Directors: Benjamin Turner, Gabe Turner
Synopsis: A detailed account of the rise to sporting superstardom of six incredibly talented young Manchester United footballers (David Beckham, Nicky Butt, Ryan Giggs, Paul Scholes, Phil and Gary Neville).
The highlight of this fantastic film is certainly when six of the most successful Premier League footballers in history are sat reminiscing around the dinner table. They share their memories with such sincerity that you feel you’ve gained an invite and their candid responses belie the fact that a camera is thrust in their face.
The Class of 92 is excellently put together, with contextual contributions from Tony Blair, Danny Boyle and Mani from The Stone Roses showing its not just a film about the rise of a football team, but of a city and a generation.
Director: Bruce Brown
Synopsis: Two surfers travel around the world in search of the perfect wave. Not a bad premise for a film.
This documentary is gloriously without pretention, and this is a real surprise counting the synopsis reads like the most douchey thing since I told you about my gap year.
Just before the credits roll and as the sun sets Bruce Brown calmly comments “I hope you enjoyed my film”. A charming and uncomplicated end to a charming and uncomplicated film.
Directors: Henry Alex Rubia, Dana Adam Shapiro
Synopsis: This documentary follows the American wheelchair rugby team in the run up to the Paralympics in Athens in 2004 and demonstrates the positive effects competitive sport can for those with disabilities.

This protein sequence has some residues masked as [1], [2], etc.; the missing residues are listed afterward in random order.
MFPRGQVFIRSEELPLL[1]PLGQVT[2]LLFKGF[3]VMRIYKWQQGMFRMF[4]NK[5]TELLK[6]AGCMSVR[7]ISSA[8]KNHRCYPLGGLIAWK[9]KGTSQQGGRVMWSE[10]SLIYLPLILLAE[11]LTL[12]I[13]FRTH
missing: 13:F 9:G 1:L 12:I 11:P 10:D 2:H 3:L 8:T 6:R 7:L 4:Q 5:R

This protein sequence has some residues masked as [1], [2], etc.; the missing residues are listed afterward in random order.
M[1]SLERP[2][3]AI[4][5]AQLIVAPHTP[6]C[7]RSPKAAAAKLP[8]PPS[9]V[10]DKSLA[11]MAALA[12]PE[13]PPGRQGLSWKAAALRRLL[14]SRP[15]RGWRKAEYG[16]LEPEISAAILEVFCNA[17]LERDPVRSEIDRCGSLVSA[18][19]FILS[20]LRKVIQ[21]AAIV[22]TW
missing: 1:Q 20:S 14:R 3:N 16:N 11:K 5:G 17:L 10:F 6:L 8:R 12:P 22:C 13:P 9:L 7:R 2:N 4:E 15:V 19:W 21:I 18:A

Every stereotype one would attribute to disability is subverted in this film. The focus is well and truly on the sporting ability of these individuals rather than their handicap which is refreshing and empowering.
It proves that everyone is striving for the same clichés.
Director: Jane Preston
Synopsis: A documentation of Paul Gascoigne’s talents and vulnerabilities using in depth interviews with Gary Lineker, Wayne Rooney, Jose Mourinho and Gazza himself.
Images of Gazza crying on field after England’s World Cup exit in 1990 define the national footballing woes of numerous generations. This unwavering pride and love of the game similarly defines Gascoigne himself, and is something painfully lacking amongst footballers today. Gascoigne’s talent and vulnerability is the driving force of this film, and demands we define him by his actions on the pitch and not those out of his control, off it.
Director: Alex Holmes
Synopsis: A comprehensive portrayal of Lance Armstrong and his lifetime of dishonesty.
This film is as horrifying as it is fascinating and comprehensively documents the greatest fraud in sporting history. The documentary goes out of its way to remain impartial, however, no sympathy can be found for a sociopath like Armstrong, the likes of which, one would hope, will never be seen again in sport.